However, it was in the 1967-1968 hockey season, the last for most of them as Bantams, including Richard,  that they really excelled. They were moved into Division A at the Lasarre tournament but won the title and they also won the Northern Ontario Playground Hockey Association (NOPHA)  'A' championship in the Bantam category with David Mizuguchi as manager, David Futhey as coach and Doug Prusky who was now overage as trainer.
Many of these players went on to play for the Junior B Huskies and later the Intermediate A Huskies in the Northland Intermediate Hockey League.
Keith 'Buddy' Swanson, who had founded the junior team with Lorne Riley and Tom Welch, also doubled as hockey writer for the Chapleau Sentinel.
In the 1970-71 season with Earle Freeborn as coach, Buddy wrote that the team was off to a fast start, and early in the season was in first place after defeating their arch rival Wawa Travellers 7-3 and 5-3 in weekend encounters.
Buddy noted that Richard had  "made one of his patented end to end rushes, passing to Ernie Chambers who scored and then followed up as he skidded a backhander the length of the ice to clinch things for Chapleau with 33 seconds left.
Richard's rushes and blasts were common during his junior and intermediate hockey years. At the end of the 1970-71 season, he had notched 44 goals and was named the team's top player among other awards. He was presented with the Molson Award by representative Ray Bradley, assisted by Jim Mair, then playing for the Vancouver Canucks.
Following his junior career, Richard Joined the intermediate Huskies, and was its first captain in the 1975-76 season. He was also named rookie of the year and won the leading scorer honours.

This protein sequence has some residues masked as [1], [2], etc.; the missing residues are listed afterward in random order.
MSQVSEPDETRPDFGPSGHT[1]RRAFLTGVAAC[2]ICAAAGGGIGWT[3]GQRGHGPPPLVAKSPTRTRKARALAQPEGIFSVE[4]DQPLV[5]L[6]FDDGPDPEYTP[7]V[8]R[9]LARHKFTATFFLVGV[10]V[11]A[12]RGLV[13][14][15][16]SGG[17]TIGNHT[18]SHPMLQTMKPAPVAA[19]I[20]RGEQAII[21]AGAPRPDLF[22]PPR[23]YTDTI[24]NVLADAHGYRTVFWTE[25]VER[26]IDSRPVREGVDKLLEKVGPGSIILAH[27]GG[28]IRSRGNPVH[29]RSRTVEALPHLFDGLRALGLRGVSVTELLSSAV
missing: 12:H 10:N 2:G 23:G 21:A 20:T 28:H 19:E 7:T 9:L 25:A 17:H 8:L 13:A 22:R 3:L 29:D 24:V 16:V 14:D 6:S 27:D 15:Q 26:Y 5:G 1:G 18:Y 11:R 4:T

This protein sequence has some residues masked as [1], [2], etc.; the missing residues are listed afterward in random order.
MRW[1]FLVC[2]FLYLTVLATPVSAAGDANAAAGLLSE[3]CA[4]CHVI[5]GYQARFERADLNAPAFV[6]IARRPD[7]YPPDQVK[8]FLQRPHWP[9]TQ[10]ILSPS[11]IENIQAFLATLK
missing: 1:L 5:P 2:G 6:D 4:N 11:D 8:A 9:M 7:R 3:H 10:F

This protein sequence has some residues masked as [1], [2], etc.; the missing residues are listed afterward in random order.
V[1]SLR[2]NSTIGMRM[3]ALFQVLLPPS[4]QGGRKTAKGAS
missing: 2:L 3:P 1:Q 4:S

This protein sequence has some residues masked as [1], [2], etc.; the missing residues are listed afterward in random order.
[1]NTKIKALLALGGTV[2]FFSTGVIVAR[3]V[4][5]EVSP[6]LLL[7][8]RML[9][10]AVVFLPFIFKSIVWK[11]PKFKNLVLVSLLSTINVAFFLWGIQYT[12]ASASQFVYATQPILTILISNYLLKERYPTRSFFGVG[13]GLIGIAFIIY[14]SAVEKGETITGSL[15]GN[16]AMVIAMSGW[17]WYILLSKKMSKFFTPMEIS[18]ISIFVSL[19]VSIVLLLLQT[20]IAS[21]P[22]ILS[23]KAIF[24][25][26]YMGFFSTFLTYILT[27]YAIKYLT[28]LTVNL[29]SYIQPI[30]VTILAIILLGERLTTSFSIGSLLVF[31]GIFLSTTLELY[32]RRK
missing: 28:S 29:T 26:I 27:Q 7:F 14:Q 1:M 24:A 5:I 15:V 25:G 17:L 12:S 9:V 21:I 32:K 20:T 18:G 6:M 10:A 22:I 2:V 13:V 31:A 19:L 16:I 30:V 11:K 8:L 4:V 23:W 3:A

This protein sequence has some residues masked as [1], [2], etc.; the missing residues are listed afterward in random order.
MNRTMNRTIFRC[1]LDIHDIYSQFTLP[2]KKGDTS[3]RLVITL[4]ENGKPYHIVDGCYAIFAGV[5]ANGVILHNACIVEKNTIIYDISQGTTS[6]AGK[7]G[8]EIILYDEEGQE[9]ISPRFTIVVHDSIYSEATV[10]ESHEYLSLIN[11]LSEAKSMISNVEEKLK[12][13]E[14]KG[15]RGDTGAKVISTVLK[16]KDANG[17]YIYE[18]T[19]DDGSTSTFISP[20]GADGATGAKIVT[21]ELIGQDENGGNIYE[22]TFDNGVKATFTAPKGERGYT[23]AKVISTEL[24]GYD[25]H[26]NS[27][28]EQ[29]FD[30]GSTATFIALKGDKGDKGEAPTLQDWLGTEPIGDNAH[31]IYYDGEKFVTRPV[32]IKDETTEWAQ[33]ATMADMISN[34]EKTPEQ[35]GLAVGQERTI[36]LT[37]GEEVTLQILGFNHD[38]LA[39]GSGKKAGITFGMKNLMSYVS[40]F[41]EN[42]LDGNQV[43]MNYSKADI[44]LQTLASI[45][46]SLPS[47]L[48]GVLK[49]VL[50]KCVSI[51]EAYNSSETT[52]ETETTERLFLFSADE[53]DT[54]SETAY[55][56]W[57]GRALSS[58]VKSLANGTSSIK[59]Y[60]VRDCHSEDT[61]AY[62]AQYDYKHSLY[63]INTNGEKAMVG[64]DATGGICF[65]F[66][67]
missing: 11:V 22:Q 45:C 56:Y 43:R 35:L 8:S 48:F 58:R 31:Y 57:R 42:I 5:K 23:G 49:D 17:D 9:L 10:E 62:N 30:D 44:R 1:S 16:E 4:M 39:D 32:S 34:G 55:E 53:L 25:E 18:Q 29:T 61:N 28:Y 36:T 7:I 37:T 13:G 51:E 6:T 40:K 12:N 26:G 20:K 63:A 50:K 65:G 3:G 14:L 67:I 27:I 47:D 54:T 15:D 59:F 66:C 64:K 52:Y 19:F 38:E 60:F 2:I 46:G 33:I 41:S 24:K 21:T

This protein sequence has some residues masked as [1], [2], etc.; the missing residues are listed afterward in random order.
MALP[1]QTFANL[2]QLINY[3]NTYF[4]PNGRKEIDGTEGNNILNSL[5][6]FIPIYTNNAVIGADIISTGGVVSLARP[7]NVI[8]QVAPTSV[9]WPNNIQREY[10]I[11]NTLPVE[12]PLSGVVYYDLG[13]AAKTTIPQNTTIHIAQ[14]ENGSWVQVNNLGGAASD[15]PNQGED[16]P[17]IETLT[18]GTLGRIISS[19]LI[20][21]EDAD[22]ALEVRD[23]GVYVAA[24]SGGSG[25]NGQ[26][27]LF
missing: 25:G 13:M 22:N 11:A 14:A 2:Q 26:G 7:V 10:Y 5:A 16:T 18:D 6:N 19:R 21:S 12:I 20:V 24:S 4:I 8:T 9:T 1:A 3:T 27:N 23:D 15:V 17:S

Richard had the distinction of scoring the third Chapleau  goal in the Mrs A.W.  Moore Arena in 1978 in an exhibition game against the Valley East Crusaders. John Tavella scored the first and Jamie Doyle the second. The Sentinel reported that Richard "put home one of his blasts." Assists went to Ron Larcher and Jacques Sylvestre.
From Bantam to Junior to Intermediate teams, Richard made a difference as a great team player and friend - and delighted Chapleau hockey fans too.
Let me share a personal anecdote about Richard. In 1970, I was in Lady Minto Hospital, and visitors other than family were not permitted for a time. Richard was one of my students at Chapleau High School.
One afternoon I looked up and there was Richard beside my bed, having snuck by those wonderful but very formidable nurses at the hospital. We had a great visit, and then off he went. He had made my day.
Richard 'Ben' Lacroix died In Wawa on November 14, 2014. Rest in peace Richard. You made a difference. My email is mj.morris@live.ca

Michael J Morris

Michael J Morris
MJ with Buckwheat (1989-2009) Photo by Leo Ouimet


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Following the American Dream from Chapleau. CLICK ON IMAGE